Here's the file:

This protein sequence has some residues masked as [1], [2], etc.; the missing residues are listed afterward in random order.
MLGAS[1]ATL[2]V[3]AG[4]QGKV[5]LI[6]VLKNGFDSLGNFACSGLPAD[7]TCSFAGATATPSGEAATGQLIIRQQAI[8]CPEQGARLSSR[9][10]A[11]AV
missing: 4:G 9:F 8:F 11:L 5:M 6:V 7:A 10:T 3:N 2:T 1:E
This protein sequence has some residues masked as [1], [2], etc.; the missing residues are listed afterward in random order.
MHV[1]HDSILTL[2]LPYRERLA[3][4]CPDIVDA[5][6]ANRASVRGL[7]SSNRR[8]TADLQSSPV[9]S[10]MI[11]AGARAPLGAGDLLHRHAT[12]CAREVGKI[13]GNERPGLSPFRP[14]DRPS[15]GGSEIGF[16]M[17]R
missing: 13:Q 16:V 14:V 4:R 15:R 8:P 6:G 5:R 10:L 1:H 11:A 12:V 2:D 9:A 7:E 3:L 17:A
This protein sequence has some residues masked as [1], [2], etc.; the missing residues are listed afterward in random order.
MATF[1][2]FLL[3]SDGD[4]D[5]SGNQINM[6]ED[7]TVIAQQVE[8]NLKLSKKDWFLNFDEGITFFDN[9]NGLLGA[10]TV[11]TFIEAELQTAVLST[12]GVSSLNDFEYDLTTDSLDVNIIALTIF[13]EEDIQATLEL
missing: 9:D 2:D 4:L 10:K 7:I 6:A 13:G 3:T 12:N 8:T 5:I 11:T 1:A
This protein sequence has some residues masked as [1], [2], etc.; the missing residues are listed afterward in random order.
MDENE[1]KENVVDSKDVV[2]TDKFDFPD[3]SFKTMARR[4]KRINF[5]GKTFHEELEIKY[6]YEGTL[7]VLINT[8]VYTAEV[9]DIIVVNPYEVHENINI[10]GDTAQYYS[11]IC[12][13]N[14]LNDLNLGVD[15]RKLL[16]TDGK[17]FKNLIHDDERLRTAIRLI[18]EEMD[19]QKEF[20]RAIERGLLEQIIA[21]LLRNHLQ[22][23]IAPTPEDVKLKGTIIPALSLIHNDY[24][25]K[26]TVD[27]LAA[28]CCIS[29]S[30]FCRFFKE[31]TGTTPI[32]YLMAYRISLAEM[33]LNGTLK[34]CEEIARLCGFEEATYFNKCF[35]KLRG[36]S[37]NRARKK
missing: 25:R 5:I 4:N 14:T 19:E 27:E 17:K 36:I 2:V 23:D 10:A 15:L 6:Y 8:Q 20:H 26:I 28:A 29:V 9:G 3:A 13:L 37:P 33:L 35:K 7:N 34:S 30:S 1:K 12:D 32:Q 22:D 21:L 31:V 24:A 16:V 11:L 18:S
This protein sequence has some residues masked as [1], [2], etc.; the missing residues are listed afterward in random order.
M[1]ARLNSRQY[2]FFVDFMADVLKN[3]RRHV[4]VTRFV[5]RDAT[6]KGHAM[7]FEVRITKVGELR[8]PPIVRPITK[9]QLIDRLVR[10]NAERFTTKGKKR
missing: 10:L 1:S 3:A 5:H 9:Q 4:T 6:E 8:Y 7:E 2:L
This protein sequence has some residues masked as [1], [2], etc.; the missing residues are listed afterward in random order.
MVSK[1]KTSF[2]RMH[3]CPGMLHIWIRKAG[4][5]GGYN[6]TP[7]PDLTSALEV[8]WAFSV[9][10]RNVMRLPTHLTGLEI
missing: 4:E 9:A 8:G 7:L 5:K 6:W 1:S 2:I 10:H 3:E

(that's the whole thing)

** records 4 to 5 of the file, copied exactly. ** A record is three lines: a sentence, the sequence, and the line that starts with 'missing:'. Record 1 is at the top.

This protein sequence has some residues masked as [1], [2], etc.; the missing residues are listed afterward in random order.
MDENE[1]KENVVDSKDVV[2]TDKFDFPD[3]SFKTMARR[4]KRINF[5]GKTFHEELEIKY[6]YEGTL[7]VLINT[8]VYTAEV[9]DIIVVNPYEVHENINI[10]GDTAQYYS[11]IC[12][13]N[14]LNDLNLGVD[15]RKLL[16]TDGK[17]FKNLIHDDERLRTAIRLI[18]EEMD[19]QKEF[20]RAIERGLLEQIIA[21]LLRNHLQ[22][23]IAPTPEDVKLKGTIIPALSLIHNDY[24][25]K[26]TVD[27]LAA[28]CCIS[29]S[30]FCRFFKE[31]TGTTPI[32]YLMAYRISLAEM[33]LNGTLK[34]CEEIARLCGFEEATYFNKCF[35]KLRG[36]S[37]NRARKK
missing: 25:R 5:I 4:N 14:T 19:E 27:E 17:K 36:I 2:V 23:D 10:A 15:L 6:Y 8:Q 20:H 26:I 28:A 29:V 9:G 3:A 13:L 37:P 33:L 35:K 7:N 34:S 30:S 1:K 12:D 32:Q 22:D 21:L 31:V 24:A 16:V 11:L 18:S
This protein sequence has some residues masked as [1], [2], etc.; the missing residues are listed afterward in random order.
M[1]ARLNSRQY[2]FFVDFMADVLKN[3]RRHV[4]VTRFV[5]RDAT[6]KGHAM[7]FEVRITKVGELR[8]PPIVRPITK[9]QLIDRLVR[10]NAERFTTKGKKR
missing: 10:L 1:S 3:A 5:H 9:Q 4:T 6:E 8:Y 7:E 2:L